x Abu Dhabi, UAETuesday 23 January 2018

Drydocks World to restructure $2.2bn in debt

Drydocks World, one of several Dubai companies facing short-term debt issues, is racing to restructure $2.2 billion in debt.

Ship repair facilities at Drydocks World. The company aims to complete its restructuring by March. Jaime Puebla / The National
Ship repair facilities at Drydocks World. The company aims to complete its restructuring by March. Jaime Puebla / The National

Drydocks World, a ship repair company owned by Dubai World, is trying to finalise a US$2.2 billion (Dh8.08bn) debt restructuring as Dubai and its government-owned firms face billions of dollars of debt coming due next year amid a difficult global climate for refinancing.

Khamis Juma Buamim, the chairman of Drydocks World, said yesterday the company aimed to complete the restructuring by March, even as observers say banks are less willing to refinance or negotiate new debt terms following Europe's sovereign debt crisis.

Mr Buamim said Drydocks World would repay the bank loans in five to eight years in the restructuring under discussion. He said the company had not asked for a government guarantee as part of the talks begun this year.

It is also exploring joint ventures on non-core assets, such as its shipping fleet, as well as its contracting and manpower operations.

"We are trying to redefine our core business and what it will look like down the road," Mr Buamim said.

That assessment comes as worry intensifies that large amounts of additional borrowings coming due next year presage a new round of debt woes for Dubai. Emaar Properties, the Dubai developer, on Monday announced a new Dh3.6bn financing facility, arranged through a trio of UAE banks, to help cut its short-term debt.

Estimates vary, but the IMF's latest figures put sovereign and quasi-sovereign debt maturities at about $15bn next year.

The Dubai Government denied this month that further restructuring would be necessary, saying it would seek to roll over debt. That, however, has not dampened concern among analysts or investors about the emirate's finances.

The issue also continues to weigh on local stock markets already stricken by sagging trading volumes and falling prices.

"This will remain a topic of conversation with investors," said Ali Khan, the head of Middle East and North Africa equity sales at Royal Bank of Scotland in London. "The global backdrop has become more challenging since this subject emerged a couple years ago for Dubai."

Adding to the list of concerns, while the government-owned Dubai World completed a $24.9bn debt restructuring this year, several Dubai Government-linked entities are still in the midst of reworking the terms of their debt with banks.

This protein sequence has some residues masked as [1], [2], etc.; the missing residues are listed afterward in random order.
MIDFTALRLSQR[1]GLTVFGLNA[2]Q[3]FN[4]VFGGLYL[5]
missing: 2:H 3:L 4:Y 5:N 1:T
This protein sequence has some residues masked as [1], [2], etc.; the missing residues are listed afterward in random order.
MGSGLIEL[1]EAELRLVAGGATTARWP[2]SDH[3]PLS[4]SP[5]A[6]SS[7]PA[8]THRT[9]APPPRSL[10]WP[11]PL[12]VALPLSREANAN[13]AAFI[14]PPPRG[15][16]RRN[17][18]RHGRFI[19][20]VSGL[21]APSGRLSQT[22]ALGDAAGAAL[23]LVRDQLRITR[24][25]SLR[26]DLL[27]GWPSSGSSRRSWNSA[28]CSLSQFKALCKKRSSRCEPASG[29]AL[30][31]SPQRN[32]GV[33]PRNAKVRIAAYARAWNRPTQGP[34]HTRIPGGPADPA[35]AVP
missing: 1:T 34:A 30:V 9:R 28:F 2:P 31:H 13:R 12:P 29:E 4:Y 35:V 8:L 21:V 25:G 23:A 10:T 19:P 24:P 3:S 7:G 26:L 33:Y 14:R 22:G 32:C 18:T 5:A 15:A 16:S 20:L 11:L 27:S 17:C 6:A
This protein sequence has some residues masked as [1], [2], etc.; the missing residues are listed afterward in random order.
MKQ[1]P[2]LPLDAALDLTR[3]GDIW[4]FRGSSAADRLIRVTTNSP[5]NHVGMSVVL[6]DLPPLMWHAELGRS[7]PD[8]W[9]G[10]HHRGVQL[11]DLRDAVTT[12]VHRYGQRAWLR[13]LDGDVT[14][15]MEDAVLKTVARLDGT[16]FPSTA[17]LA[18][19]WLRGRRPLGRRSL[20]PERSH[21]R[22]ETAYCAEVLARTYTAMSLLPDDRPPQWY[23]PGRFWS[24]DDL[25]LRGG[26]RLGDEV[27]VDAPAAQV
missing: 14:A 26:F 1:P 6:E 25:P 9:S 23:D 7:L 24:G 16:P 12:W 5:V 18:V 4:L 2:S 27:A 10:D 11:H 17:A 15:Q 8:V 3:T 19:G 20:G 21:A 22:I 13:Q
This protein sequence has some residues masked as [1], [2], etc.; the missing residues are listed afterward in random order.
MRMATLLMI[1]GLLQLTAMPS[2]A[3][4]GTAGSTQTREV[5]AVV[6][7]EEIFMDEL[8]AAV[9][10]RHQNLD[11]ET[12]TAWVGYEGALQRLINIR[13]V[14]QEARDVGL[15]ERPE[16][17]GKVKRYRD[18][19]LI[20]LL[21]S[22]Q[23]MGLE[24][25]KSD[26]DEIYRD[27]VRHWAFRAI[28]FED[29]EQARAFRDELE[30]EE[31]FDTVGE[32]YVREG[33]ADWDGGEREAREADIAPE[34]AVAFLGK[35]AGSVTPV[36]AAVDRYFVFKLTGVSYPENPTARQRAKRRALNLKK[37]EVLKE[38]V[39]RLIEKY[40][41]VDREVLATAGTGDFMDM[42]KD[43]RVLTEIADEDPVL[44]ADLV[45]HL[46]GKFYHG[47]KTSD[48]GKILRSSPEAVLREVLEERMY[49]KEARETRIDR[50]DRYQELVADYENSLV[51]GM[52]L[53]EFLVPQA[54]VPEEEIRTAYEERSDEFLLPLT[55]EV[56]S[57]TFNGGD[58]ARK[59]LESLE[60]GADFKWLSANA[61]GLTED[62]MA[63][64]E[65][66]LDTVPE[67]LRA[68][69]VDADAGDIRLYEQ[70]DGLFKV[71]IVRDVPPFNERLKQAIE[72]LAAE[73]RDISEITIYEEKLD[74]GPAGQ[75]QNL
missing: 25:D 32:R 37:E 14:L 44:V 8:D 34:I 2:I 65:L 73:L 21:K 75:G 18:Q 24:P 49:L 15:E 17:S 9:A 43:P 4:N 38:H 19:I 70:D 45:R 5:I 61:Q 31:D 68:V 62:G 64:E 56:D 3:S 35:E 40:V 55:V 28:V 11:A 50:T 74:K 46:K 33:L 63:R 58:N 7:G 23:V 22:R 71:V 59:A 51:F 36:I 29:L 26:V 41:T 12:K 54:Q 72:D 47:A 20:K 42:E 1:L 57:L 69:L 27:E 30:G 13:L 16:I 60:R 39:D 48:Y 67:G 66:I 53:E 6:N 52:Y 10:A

Drydocks World, which was carved out from Dubai World's debt deal, is joined by at least four other government-linked or government-owned companies undergoing financial restructurings. They include Zabeel Investments, Dubai International Capital, Dubai Group and the property developer Limitless.

Corporate borrowers often seek to refinance debt when it matures by replacing it with new loans. If banks are unwilling to make those new loans, however, and a company is unable to repay the debt, it must either default or seek an extension in the form of a restructuring.

Moody's Investors Service, one of the world's largest credit ratings agencies, this month singled out the Jebel Ali Free Zone, Dubai Holding Commercial Operations Group and DIFC Investments - which collectively have about $3.8bn of debt due next year - as vulnerable to refinancing risks.

"Even the strongest names are finding access to the capital markets to be patchy so that adds execution risk to any refinancing initiative," David Staples, the managing director for GCC corporate ratings at Moody's, told The National this month. "On top of that, banks are already more cautious and more conservative in their credit standards after the last downturn."

The debt Drydocks World is seeking to restructure comprises a pair of bank loans it took out in 2008, one worth $1.7bn and the other $500 million. The $1.7bn loan came due in October, and the $500m loan matures in 2013.

Drydocks World, which operates shipyards in Dubai and Asia, does not expect to raise money through a bond, Mr Buamim said yesterday.

It expects to record earnings of $116m for its Dubai operations, up from projections of $65m for the year.

The company's loss margin was reduced from 20 per cent last year to 5 per cent this year, he said.

"Next year may be a profit," he said.



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